Nor can the Milwaukee Brewers laugh much. When they left Seattle on May 3, they were 20-4. When they left on July 8, they were 40-41. Their problems are spread around, but Juan Nieves is especially puzzling. He has finished only one of his 18 starts, a no-hitter against Baltimore . . . White Sox catcher Carlton Fisk told friends he'll challenge the team's alcohol ban by bringing a cooler of beer to Thursday's game at Comiskey Park . . .
At the break, San Diego catcher Benito Santiago and Detroit third baseman Darnell Coles lead the majors in errors with 16. Coles has 16 despite having played very little since late May, and how a catcher can make 16 errors may be one of the season's biggest mysteries. Santiago also has 63 strikeouts and seven walks . . .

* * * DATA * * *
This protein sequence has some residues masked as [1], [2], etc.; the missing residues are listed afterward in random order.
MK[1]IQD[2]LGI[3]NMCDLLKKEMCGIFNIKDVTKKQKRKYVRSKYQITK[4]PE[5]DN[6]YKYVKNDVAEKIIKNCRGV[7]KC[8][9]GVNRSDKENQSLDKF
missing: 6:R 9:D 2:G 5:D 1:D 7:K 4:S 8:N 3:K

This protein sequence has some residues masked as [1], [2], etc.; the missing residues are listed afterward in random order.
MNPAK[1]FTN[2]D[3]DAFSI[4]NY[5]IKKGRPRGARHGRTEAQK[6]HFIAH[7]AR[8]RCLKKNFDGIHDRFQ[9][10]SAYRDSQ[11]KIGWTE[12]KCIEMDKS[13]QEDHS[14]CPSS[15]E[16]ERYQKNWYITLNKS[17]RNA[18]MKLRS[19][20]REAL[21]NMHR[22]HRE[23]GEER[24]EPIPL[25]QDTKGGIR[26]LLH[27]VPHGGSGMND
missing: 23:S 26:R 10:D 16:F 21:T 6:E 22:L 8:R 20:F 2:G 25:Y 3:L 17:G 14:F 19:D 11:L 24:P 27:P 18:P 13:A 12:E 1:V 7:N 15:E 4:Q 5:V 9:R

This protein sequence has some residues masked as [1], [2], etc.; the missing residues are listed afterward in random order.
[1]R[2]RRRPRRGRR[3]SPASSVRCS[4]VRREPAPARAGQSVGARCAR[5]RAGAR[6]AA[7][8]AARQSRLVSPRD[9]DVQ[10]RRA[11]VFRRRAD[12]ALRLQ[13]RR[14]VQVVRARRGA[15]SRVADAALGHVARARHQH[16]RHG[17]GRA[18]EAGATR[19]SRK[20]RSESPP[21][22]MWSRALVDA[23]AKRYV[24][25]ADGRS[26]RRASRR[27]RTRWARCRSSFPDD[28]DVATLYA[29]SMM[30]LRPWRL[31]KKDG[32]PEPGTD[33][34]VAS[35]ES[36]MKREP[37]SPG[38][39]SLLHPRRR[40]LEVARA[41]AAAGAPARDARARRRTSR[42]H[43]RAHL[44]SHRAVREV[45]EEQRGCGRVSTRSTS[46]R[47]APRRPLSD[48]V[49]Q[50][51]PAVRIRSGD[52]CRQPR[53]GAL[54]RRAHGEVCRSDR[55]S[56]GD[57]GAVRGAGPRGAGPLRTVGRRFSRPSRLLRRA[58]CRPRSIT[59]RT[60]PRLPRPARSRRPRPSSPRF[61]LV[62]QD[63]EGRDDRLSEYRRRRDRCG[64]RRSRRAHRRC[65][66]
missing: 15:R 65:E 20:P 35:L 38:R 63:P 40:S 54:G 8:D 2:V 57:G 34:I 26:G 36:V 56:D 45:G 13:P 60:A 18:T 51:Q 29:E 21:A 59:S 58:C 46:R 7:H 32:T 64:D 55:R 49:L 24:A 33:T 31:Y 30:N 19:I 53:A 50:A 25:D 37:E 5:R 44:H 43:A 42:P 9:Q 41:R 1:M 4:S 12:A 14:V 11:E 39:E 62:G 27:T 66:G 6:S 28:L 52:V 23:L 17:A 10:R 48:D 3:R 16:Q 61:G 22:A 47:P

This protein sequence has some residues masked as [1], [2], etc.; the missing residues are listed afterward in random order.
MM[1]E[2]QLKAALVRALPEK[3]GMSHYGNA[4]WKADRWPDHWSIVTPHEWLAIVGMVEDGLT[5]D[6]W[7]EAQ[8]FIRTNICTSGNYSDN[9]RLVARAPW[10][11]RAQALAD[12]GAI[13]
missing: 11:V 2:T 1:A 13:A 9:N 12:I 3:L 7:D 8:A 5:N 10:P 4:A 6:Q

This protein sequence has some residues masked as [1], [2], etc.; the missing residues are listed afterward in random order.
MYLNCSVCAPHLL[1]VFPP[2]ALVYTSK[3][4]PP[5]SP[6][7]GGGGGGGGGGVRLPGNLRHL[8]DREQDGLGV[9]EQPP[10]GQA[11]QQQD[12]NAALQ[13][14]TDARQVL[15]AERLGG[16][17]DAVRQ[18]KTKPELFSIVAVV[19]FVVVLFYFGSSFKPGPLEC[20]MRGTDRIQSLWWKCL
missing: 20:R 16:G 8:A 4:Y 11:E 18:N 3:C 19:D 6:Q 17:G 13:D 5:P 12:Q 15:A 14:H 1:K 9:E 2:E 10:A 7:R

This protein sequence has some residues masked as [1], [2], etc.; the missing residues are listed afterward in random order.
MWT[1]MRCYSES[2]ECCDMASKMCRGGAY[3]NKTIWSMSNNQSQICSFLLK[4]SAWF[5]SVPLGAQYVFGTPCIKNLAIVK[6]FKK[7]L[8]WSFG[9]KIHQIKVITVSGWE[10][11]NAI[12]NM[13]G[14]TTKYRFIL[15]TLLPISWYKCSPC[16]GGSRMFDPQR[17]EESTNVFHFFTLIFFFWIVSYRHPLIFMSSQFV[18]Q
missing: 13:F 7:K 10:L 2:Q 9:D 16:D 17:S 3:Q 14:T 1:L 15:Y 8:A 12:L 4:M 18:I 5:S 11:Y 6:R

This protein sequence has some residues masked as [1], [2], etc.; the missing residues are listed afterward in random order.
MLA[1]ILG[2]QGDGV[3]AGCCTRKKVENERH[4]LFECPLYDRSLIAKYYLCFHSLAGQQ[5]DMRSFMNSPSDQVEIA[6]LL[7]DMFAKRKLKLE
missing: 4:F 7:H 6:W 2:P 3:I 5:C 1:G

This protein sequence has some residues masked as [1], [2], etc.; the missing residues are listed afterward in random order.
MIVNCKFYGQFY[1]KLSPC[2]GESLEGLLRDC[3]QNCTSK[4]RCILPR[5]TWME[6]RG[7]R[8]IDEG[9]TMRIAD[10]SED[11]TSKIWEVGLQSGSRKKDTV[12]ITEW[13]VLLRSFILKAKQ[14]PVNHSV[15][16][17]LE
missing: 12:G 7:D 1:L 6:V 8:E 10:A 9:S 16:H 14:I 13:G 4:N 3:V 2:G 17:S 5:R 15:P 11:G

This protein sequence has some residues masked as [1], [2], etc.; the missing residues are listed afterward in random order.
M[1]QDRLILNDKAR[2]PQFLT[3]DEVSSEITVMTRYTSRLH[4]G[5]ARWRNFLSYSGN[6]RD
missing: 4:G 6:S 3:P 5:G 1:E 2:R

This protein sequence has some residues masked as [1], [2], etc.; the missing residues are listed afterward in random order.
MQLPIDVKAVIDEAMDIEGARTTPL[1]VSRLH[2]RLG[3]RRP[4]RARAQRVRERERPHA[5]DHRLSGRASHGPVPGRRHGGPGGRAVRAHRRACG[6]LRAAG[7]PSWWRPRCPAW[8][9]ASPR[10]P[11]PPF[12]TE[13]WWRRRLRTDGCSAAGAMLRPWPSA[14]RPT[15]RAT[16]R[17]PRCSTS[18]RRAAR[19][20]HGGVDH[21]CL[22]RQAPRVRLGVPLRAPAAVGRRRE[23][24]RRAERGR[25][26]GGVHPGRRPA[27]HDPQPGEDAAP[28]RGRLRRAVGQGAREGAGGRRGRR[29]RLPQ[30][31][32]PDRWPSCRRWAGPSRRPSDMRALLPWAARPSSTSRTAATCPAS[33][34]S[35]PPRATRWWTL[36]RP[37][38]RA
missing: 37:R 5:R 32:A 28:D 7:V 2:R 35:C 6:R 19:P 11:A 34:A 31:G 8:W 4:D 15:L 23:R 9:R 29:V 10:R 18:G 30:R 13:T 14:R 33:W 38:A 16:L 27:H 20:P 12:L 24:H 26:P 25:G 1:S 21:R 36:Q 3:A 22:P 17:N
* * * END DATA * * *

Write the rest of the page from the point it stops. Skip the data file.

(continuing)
Remember Sparky Anderson's spring prediction that he wouldn't have a regular catcher or cleanup hitter in 1987? He was wrong. Catcher Matt Nokes and cleanup hitter Alan Trammell are both on the American League all-star team. But Detroit second baseman Lou Whitaker has asked to be taken off, and the Tigers no longer know what to make of him. He has made 12 errors, as many as he has had in six of nine full seasons. He hasn't homered or had an RBI in 20 games and hasn't had an extra base hit since June 24. Most troubling is that his attitude has shifted from relaxed to indifferent . . . Trivia: The Tigers are the only team never to have had a 10-run game against the Mariners in the Kingdome. Every other American League team has done it at least four times . . .